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Humans pass on gut microbes to urban wildlife

A new study led by Cornell University has revealed that wildlife living in urban environments have picked up some of the gut microbes of humans, which are not present in their rural-dwelling relatives. These findings suggest that urbanization affects both humans and wildlife in parallel ways, with wildlife living in cities acquiring some of the bacteria that predominate in the gut microbiome of urban-living humans.

Since gut microbiomes tend to reflect the evolutionary history of their host organisms, they are usually similar between hosts of the same species. As the evolutionary distance between host species increases, so does the dissimilarity between gut microbiomes. However, close contact between wildlife and humans can disrupt such relationships, leading to mismatches between host and microbiota evolutionary history and possibly contributing to various diseases. 

“With the influence of humans on ecosystems becoming more pronounced globally, there is a need to better understand the effects of urbanization on global wildlife microbiota,” said study lead author Brian A. Dillard, a PhD student in Ecology and Evolutionary Biology at Cornell. “Others have shown that urbanization can alter the composition of gut microbiota in diverse species of wildlife, leading to differences between wildlife living in urban and rural settings, but we did not know whether urbanization has similar effects on the microbiota across host species.”

In order to explore this, Dillard and his colleagues compared the gut microbiota of both urban and rural populations of three animal species – crested anoles (a species of lizards), coyotes, and white-crowned sparrows – with the gut microbiota of urban and rural populations of humans. Their analysis revealed significant differences in gut microbiota within the same species of animal from different locations.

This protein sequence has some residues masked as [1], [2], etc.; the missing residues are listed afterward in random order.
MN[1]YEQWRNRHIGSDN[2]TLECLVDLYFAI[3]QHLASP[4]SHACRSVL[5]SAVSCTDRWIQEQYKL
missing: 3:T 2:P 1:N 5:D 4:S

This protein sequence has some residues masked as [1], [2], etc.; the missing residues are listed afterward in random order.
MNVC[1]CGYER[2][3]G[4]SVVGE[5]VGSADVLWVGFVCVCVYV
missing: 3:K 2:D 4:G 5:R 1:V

For instance, the anole gut microbiota profiles changed in a manner reflecting their distance from the most urban areas to the most rural, with the urban-dwelling anoles having a microbiota that was more closely related to the microbiota of humans than was the microbiota of anoles living in rural areas. Moreover, a group of microbes common to urban-living humans (Bacteroides) – that is considered an established indicator of urbanization in humans – was similarly abundant in the gut microbiota of urban wildlife.

“The observation that these bacterial lineages found in humans increased in prevalence in urban wildlife is consistent with bacterial spillover from humans into wildlife in cities,” said study senior author Andrew H. Moeller, an assistant professor of Ecology and Evolutionary Biology at Cornell. 

“Interspecies transmission of microbes can lead to deleterious effects for the recipient host, although that is not always the case. We still don’t know what effects, if any, the microbes identified are having on urban wildlife. What is clear is that wildlife microbiomes are more similar to human microbiomes in urban environments than they are in rural environments. We also know that changing the microbiome can affect health, so it will be important to investigate what the consequences are for wildlife hosts.”

The study is published in the journal eLife.

By Andrei Ionescu, Staff Writer

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